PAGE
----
|Joseph Finder’s plan was to become a spy or maybe a professor of Russian history; instead he became a best-selling thriller writer. After graduating from Yale and getting his masters degree at the Harvard Russian Research Center, he was recruited to the CIA: however, again he decided he preferred writing fiction. An extremely prolific writer, Joseph’s latest novel is Suspicion, a stand-alone tale of a single father who, to protect his daughter, makes a choice with dire consequences. Check out Sarah’s review describing why you should join our evening with this talented, intelligent fellow.||
When single father Danny Goodman suddenly finds himself unable to afford the private school his teenage daughter adores, he has no one to turn to for financial support. In what seems like a stroke of brilliant luck, Danny meets Thomas Galvin, the father of his daughter's new best friend, who also happens to be one of the wealthiest men in Boston. Galvin is aware of Danny's situation and out of the blue offers a $50,000 loan to help Danny cover his daughter's tuition. Uncomfortable but desperate, Danny takes the money, promising to pay Galvin back.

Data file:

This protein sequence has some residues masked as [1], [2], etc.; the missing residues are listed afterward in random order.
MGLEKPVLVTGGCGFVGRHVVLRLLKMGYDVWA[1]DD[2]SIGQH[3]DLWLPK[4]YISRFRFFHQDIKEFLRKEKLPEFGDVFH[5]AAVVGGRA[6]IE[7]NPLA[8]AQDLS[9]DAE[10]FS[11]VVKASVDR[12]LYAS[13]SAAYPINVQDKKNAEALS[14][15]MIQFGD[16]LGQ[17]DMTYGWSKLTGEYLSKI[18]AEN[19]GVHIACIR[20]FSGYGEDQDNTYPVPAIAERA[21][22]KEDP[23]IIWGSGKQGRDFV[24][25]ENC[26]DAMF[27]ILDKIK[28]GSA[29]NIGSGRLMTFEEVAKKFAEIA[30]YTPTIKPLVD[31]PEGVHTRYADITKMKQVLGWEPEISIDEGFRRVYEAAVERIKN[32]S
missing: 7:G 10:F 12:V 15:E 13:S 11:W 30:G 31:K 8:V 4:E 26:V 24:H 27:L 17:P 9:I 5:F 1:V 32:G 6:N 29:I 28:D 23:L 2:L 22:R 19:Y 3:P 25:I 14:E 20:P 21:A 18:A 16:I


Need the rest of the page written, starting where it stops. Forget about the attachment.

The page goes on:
What transpires is something Danny never imagined. The moment the money is wired into his account, the DEA comes knocking on his door. Danny's impossible choice: an indictment for accepting drug money that he can't afford to fight in court, or an unthinkably treacherous undercover assignment helping the government get close to his new best friend. As Danny begins to lie to everyone in his life, including those he loves most in the world, he must decide once and for all who the real enemy is or risk losing everything--and everyone--that matters to him.
About the Author
Joseph Finder’s plan was to become a spy. Or maybe a professor of Russian history. Instead he became a bestselling thriller writer, and winner of the Strand Critics Award for Best Novel for Buried Secrets (2011), winner of the International Thriller Writers Award for Best Novel for Killer Instinct (2006) and winner of the Barry and Gumshoe Awards for Best Thriller for Company Man (2005).